• “There is high cost to this kind of evaluation” … maybe, but, if you own a company, answer to ALL non-spam emails isn’t an hobby or a personal leisure but is PART of your job … the emails with business proposals are like the patients for a doctor or the customers for a shop … answer only to 10% of them, is like have a shop but keep it open only one hour per day (and, when it’s closed, you may lose the best sales!)

          • I don’t think this analogy holds. I don’t know any VC who says “I’ll look at any deal and evaluate it.” If someone is saying that, they are likely full of shit.

          • so, you say that all VCs’ choices, are completely random?

          • Not at all. I’m saying that different VCs have different ways to evaluate and decide what they are investing in. Looking at every single thing that hits their inbox is not a common strategy.

          • yes, VCs have many sources and invest also in companies that already are big, for B, C rounds, but the emails are a great source of potential founders of startups that may soon become big companies … if you don’t read and evaluate ALL emails carefully, you can lose many of them … just imagine a young student like (e.g.) Mark that sends you a mail to seek angel funds for a startup he calls “a new social network” … and his mail is one of those you have deleted … 🙂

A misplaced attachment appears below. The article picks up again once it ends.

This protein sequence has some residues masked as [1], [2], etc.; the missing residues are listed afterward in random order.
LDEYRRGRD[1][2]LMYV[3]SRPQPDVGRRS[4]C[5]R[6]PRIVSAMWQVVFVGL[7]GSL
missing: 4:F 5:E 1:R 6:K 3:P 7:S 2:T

• Hakon Verespej

    I know I’m joining the conversation late, but thought I’d add a link about the cognitive costs of doing anything: Email is much more “expensive” than many people realize.

    If an entrepreneur’s company needs funding, it’s the entrepreneur’s job to do whatever it takes to secure the needed funds. Typically building relationships with 10 relevant investors will be much more productive than 500 cold emails. Or entrepreneurs can try bootstrapping or doing consulting work to support the development of their startup.

    Blaming external forces outside our control doesn’t make us better entrepreneurs. It’s best to figure out what’s not working, why it’s not working, and refine our strategy accordingly.